|First Mithridatic War|
|Part of the Mithridatic Wars|
The Near East in 89 BC
Kingdom of Bithynia
Kingdom of Cappadocia
Kingdom of Pontus|
Kingdom of Armenia
|Commanders and leaders|
Lucius Cornelius Sulla|
Gaius Flavius Fimbria
Lucius Licinius Lucullus
Nicomedes IV of Bithynia
Manius Aquilius †
Lucius Licinius Murena
Mithridates VI of Pontus|
Tigranes the Great
5,000 Greek infantry
20,000 Asian skirmishers
15,000 Macedonian phalanxes
|Casualties and losses|
~100,000 Roman Civilians
The First Mithridatic War (89-85 BC) was a war challenging the Roman Republic's expanding empire and rule over the Greek world. In this conflict, the Kingdom of Pontus and many Greek cities rebelling against Roman rule were led by Mithridates VI of Pontus against Rome and the allied Kingdom of Bithynia. The war lasted five years and ended in a Roman victory which forced Mithridates to abandon all of his conquests and return to Pontus. The conflict with Mithridates VI later resumed in two further Mithridatic Wars.
Following his ascension to the throne of Kingdom of Pontus, Mithridates VI of Pontus focused on expanding his kingdom. Mithridates' neighbours, however, were Roman client states, and expansion at their expense would inevitably lead him to conflict with Rome. After successfully incorporating most of the coast around the Black Sea into his kingdom, he turned his attention towards Asia Minor, in particular the Kingdom of Cappadocia, where his sister Laodice was Queen. Mithridates had his brother-in-law, Ariarathes VI, assassinated by Gordius (a Cappadocian nobleman who was allied with Mithridates) leaving the kingdom in the hands of Laodice, who ruled as regent for her son Ariarathes VII of Cappadocia.
Laodice married Nicomedes III of Bithynia, whose country was Pontus' traditional enemy. Nicomedes occupied Cappadocia and Mithridates retaliated by driving him out of Cappadocia and establishing himself as patron of his nephew's kingship on the throne. When Ariarathes refused to welcome Gordius back, Mithridates invaded Cappadocia again and killed Ariarathes. He proceeded to place his son, also called Ariarathes, on the throne of Cappadocia under the guardianship of Gordius.
Nicomedes appealed to the Roman Senate, which decreed that Mithridates be removed from Cappadocia and Nicomedes be removed from Paphlagonia and the Senate appointed Ariobarzanes I of Cappadocia as King of Cappadocia. Mithridates prompted his son-in-law Tigranes the Great of Armenia to invade Cappadocia and remove Ariobarzanes.
The Senate sent special orders to Lucius Cornelius Sulla, the propraetor who was in charge of reducing the pirates infesting Cilicia (south of Cappadocia), and charged him with driving out Mithridates's adherents and the Armenians. After initial difficulties Sulla succeeded and Ariobarzanes was restored to his throne.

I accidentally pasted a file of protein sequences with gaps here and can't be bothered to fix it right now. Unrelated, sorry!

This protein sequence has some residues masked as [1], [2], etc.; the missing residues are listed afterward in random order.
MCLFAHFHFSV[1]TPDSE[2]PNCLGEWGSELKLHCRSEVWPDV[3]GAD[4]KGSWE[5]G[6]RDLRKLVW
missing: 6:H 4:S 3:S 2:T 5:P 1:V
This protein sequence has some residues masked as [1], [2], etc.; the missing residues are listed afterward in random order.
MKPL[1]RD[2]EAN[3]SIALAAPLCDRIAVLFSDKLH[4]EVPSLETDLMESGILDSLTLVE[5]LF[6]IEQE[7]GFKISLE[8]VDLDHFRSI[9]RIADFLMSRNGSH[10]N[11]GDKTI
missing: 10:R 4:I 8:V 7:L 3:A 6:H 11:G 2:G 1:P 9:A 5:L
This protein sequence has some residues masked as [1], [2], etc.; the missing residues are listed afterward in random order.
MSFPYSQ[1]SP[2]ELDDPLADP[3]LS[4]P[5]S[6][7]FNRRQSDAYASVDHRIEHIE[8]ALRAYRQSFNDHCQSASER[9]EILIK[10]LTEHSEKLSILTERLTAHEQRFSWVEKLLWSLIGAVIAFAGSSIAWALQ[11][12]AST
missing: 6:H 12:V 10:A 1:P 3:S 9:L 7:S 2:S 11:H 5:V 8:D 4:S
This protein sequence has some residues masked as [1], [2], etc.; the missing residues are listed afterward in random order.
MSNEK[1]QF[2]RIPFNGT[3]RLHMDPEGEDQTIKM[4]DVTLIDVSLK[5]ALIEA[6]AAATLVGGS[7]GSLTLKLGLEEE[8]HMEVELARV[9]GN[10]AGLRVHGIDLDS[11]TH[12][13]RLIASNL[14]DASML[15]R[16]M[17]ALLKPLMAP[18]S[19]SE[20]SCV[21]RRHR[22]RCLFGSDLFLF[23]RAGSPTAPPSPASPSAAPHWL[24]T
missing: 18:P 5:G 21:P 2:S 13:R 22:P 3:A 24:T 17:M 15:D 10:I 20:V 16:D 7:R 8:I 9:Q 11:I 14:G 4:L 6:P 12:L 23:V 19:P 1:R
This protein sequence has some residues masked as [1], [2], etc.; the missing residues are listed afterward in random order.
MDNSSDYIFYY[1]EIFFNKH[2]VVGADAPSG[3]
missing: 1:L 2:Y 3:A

In Bithynia Nicomedes III had died. He was succeeded by his son Nicomedes IV. Unfortunately for Nicomedes IV, his bastard half-brother, Socrates Chrestus, supported by Mithridates drove him from his kingdom. Nicomedes fled to Rome and got the support of the Romans who promised to restore him to his throne.
Mithridates main ally, his son-in-law Tigranes, had once again invaded Cappadocia and driven Ariobarzanes from his throne.
In the late summer 90 BC a Senatorial legation was sent east, under Manius Aquillius and Manlius Maltinus, to restore Nicomedes and Ariobarzanes to their kingdoms. The Senate also sent instructions to Cassius, the Roman governor (probably a propraetor) of the Roman province of Asia, who had a small army and to Mithridates Eupator himself to assist the restorations.
Cassius' small army was probably the standard peacetime garrison force of between a whole and half legion (5 to 10 cohorts) and a few local auxiliary units - certainly no more than 5,000 troops in all. The Aquillian legation soon augmented it with a large force of Galatian and Phrygian auxiliary regiments and with these troops proceeded to restore both monarchs. Mithridates, angry with the Romans, refused to cooperate but neither did he offer opposition and both kings were restored without any fighting in autumn 90 BC.
Its mandate achieved, the Aquillian legation ought to have gone home in winter 90/89 BC. Instead, no doubt on the excuse of keeping Mithridates under observation, it began provoking the Pontic King to war. This was considered to be a very risky and even reckless policy with the Italic War still in the balance.
The kings, Nicomedes in particular, had taken out big loans in Rome to bribe the Senators to vote for their restoration (this decision was a given in accordance with long-term policy in the region, but it appears that by now nothing much was done by the Senate in foreign affairs without accompanying payments from the foreigners with something to gain by Roman intervention). Aquillius' retinue included representatives of the lenders. With Aquillius' support they now urged the two kings to invade the Pontic kingdom to secure the funds with which to repay the loans that had been needed for the bribes. Fearing the power of Mithridates (and probably aware that the Senate had given no such orders), both kings demurred. But Nicomedes' creditors persisted with their pressure until he at last consented.